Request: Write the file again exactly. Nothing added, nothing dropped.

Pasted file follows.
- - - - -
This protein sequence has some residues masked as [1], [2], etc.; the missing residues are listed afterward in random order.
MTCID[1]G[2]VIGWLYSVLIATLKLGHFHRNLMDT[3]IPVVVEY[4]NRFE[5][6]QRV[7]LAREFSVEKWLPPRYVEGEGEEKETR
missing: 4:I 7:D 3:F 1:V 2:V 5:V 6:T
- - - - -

This protein sequence has some residues masked as [1], [2], etc.; the missing residues are listed afterward in random order.
MTCID[1]G[2]VIGWLYSVLIATLKLGHFHRNLMDT[3]IPVVVEY[4]NRFE[5][6]QRV[7]LAREFSVEKWLPPRYVEGEGEEKETR
missing: 4:I 7:D 3:F 1:V 2:V 5:V 6:T